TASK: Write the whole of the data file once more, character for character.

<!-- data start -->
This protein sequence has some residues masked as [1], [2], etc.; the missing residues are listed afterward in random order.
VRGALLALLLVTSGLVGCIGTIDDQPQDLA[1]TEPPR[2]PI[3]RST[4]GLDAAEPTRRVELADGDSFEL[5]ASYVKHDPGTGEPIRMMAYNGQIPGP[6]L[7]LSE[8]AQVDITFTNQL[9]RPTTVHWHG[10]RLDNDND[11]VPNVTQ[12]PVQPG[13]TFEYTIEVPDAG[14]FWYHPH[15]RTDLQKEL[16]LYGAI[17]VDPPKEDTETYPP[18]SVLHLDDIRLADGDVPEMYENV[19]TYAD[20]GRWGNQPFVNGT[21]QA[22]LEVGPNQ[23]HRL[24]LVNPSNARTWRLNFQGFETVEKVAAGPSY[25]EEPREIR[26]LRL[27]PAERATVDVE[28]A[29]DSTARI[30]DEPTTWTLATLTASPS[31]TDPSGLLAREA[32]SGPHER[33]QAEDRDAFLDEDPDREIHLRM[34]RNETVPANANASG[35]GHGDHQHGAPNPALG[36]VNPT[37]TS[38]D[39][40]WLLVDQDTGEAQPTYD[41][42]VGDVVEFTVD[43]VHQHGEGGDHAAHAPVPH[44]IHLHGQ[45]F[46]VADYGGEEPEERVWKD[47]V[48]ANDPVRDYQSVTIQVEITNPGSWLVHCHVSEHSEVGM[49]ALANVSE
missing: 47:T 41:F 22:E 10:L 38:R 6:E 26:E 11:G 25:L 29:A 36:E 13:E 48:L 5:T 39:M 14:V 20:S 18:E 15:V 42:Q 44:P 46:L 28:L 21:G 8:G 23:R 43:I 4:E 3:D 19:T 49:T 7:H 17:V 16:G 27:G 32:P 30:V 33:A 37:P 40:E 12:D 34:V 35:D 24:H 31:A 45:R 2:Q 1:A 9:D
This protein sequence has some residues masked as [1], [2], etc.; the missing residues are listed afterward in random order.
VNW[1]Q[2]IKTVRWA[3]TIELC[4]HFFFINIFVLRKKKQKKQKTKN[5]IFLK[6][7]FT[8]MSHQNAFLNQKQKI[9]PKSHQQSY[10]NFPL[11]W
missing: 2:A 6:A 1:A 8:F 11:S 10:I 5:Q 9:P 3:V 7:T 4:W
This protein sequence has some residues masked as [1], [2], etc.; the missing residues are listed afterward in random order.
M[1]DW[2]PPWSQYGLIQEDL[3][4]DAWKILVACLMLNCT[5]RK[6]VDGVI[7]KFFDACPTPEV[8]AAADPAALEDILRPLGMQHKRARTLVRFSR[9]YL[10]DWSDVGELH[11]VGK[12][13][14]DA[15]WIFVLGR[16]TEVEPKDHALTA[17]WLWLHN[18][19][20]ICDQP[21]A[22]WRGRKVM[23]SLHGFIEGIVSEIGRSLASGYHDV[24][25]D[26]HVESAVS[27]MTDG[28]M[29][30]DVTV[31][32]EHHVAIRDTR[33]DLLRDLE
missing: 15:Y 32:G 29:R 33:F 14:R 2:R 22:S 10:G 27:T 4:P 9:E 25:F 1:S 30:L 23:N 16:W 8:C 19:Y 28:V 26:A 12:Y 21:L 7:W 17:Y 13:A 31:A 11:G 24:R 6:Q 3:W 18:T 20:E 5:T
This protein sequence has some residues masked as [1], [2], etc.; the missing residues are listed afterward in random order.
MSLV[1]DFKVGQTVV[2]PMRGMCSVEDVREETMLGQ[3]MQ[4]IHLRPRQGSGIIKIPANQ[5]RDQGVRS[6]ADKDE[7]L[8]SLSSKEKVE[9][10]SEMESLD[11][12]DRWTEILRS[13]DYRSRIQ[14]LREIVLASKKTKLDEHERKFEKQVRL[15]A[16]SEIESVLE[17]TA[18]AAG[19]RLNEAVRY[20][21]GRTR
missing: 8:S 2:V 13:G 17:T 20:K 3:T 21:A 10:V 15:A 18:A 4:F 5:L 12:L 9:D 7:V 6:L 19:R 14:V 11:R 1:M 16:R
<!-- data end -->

This protein sequence has some residues masked as [1], [2], etc.; the missing residues are listed afterward in random order.
VRGALLALLLVTSGLVGCIGTIDDQPQDLA[1]TEPPR[2]PI[3]RST[4]GLDAAEPTRRVELADGDSFEL[5]ASYVKHDPGTGEPIRMMAYNGQIPGP[6]L[7]LSE[8]AQVDITFTNQL[9]RPTTVHWHG[10]RLDNDND[11]VPNVTQ[12]PVQPG[13]TFEYTIEVPDAG[14]FWYHPH[15]RTDLQKEL[16]LYGAI[17]VDPPKEDTETYPP[18]SVLHLDDIRLADGDVPEMYENV[19]TYAD[20]GRWGNQPFVNGT[21]QA[22]LEVGPNQ[23]HRL[24]LVNPSNARTWRLNFQGFETVEKVAAGPSY[25]EEPREIR[26]LRL[27]PAERATVDVE[28]A[29]DSTARI[30]DEPTTWTLATLTASPS[31]TDPSGLLAREA[32]SGPHER[33]QAEDRDAFLDEDPDREIHLRM[34]RNETVPANANASG[35]GHGDHQHGAPNPALG[36]VNPT[37]TS[38]D[39][40]WLLVDQDTGEAQPTYD[41][42]VGDVVEFTVD[43]VHQHGEGGDHAAHAPVPH[44]IHLHGQ[45]F[46]VADYGGEEPEERVWKD[47]V[48]ANDPVRDYQSVTIQVEITNPGSWLVHCHVSEHSEVGM[49]ALANVSE
missing: 47:T 41:F 22:E 10:L 38:R 6:E 26:E 11:G 25:L 29:A 36:E 13:E 48:L 5:T 39:M 14:V 20:S 18:E 15:V 42:Q 44:P 46:L 28:L 21:G 8:G 23:R 43:I 4:E 3:D 19:T 49:T 7:H 17:V 16:G 27:G 32:P 30:V 33:A 37:P 40:E 12:D 34:V 35:D 24:H 31:A 45:R 2:Q 1:A 9:D
This protein sequence has some residues masked as [1], [2], etc.; the missing residues are listed afterward in random order.
VNW[1]Q[2]IKTVRWA[3]TIELC[4]HFFFINIFVLRKKKQKKQKTKN[5]IFLK[6][7]FT[8]MSHQNAFLNQKQKI[9]PKSHQQSY[10]NFPL[11]W
missing: 2:A 6:A 1:A 8:F 11:S 10:I 5:Q 9:P 3:V 7:T 4:W
This protein sequence has some residues masked as [1], [2], etc.; the missing residues are listed afterward in random order.
M[1]DW[2]PPWSQYGLIQEDL[3][4]DAWKILVACLMLNCT[5]RK[6]VDGVI[7]KFFDACPTPEV[8]AAADPAALEDILRPLGMQHKRARTLVRFSR[9]YL[10]DWSDVGELH[11]VGK[12][13][14]DA[15]WIFVLGR[16]TEVEPKDHALTA[17]WLWLHN[18][19][20]ICDQP[21]A[22]WRGRKVM[23]SLHGFIEGIVSEIGRSLASGYHDV[24][25]D[26]HVESAVS[27]MTDG[28]M[29][30]DVTV[31][32]EHHVAIRDTR[33]DLLRDLE
missing: 15:Y 32:G 29:R 33:F 14:R 2:R 22:S 10:G 27:T 4:P 9:E 25:F 1:S 30:L 23:N 16:W 8:C 19:Y 28:V 26:A 12:Y 21:L 7:W 17:Y 13:A 31:A 11:G 24:R 6:Q 3:W 18:T 20:E 5:T
This protein sequence has some residues masked as [1], [2], etc.; the missing residues are listed afterward in random order.
MSLV[1]DFKVGQTVV[2]PMRGMCSVEDVREETMLGQ[3]MQ[4]IHLRPRQGSGIIKIPANQ[5]RDQGVRS[6]ADKDE[7]L[8]SLSSKEKVE[9][10]SEMESLD[11][12]DRWTEILRS[13]DYRSRIQ[14]LREIVLASKKTKLDEHERKFEKQVRL[15]A[16]SEIESVLE[17]TA[18]AAG[19]RLNEAVRY[20][21]GRTR
missing: 8:S 2:V 13:G 17:T 20:K 3:T 21:A 10:V 15:A 18:A 4:F 5:L 12:L 9:D 7:V 6:L 19:R 14:V 11:R 1:M 16:R